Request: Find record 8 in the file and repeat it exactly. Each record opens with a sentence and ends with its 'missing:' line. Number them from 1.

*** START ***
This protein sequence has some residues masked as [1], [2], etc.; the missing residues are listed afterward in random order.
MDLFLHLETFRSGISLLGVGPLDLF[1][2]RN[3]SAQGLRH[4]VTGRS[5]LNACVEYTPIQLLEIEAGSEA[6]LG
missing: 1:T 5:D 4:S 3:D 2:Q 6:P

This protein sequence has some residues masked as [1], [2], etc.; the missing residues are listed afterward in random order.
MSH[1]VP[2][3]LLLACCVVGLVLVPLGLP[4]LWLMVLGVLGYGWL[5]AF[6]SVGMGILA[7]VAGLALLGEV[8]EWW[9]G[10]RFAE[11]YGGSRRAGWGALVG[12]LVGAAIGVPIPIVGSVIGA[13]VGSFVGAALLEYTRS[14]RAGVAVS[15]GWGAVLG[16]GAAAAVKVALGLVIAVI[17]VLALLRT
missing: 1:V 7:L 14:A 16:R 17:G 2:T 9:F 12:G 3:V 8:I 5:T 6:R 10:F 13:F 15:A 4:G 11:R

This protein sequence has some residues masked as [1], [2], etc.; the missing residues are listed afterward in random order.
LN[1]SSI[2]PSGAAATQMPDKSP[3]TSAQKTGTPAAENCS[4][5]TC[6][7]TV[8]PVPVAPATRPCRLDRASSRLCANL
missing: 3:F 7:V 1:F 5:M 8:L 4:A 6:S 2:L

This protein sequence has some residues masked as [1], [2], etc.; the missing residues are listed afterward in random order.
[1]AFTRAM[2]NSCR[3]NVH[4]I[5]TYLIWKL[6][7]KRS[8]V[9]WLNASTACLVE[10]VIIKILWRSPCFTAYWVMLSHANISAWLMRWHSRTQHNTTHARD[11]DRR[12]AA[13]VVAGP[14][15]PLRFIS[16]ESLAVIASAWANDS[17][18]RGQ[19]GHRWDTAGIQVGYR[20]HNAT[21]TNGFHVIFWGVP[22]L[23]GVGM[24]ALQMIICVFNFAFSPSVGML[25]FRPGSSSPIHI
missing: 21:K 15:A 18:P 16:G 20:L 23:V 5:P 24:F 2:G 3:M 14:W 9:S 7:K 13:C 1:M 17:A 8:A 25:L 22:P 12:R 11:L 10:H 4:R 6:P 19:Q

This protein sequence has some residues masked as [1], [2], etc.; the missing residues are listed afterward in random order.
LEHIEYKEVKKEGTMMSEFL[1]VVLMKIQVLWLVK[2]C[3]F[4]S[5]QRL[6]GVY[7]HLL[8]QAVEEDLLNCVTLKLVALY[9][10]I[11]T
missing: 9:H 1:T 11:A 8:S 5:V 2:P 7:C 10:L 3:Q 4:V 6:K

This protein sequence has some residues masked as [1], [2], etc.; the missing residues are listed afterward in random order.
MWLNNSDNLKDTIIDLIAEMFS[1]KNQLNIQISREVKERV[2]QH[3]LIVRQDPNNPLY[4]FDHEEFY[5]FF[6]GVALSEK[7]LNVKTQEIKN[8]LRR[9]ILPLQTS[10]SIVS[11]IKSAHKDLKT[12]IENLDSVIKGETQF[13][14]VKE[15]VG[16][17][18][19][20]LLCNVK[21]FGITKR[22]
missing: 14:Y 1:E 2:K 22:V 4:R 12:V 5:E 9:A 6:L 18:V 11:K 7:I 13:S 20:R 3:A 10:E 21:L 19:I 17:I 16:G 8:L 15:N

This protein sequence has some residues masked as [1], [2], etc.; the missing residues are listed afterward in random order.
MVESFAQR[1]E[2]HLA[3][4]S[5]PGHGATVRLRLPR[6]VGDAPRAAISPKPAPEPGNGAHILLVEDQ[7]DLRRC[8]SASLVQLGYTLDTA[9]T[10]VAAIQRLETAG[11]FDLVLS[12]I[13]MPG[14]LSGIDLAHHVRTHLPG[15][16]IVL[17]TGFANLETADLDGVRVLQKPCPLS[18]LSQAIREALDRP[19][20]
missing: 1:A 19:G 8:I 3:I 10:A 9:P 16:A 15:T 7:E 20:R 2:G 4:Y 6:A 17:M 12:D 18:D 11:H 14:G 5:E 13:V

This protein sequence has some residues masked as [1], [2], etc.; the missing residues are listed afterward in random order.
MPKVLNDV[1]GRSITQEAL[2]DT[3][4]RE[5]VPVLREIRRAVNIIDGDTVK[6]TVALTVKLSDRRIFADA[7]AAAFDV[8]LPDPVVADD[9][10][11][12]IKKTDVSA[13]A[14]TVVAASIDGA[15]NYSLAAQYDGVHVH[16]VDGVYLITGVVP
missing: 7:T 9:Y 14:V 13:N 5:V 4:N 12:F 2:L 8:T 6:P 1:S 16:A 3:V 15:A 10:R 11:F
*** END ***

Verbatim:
This protein sequence has some residues masked as [1], [2], etc.; the missing residues are listed afterward in random order.
MPKVLNDV[1]GRSITQEAL[2]DT[3][4]RE[5]VPVLREIRRAVNIIDGDTVK[6]TVALTVKLSDRRIFADA[7]AAAFDV[8]LPDPVVADD[9][10][11][12]IKKTDVSA[13]A[14]TVVAASIDGA[15]NYSLAAQYDGVHVH[16]VDGVYLITGVVP
missing: 7:T 9:Y 14:V 13:N 5:V 4:N 12:F 2:L 8:T 6:P 1:S 16:A 3:V 15:A 10:R 11:F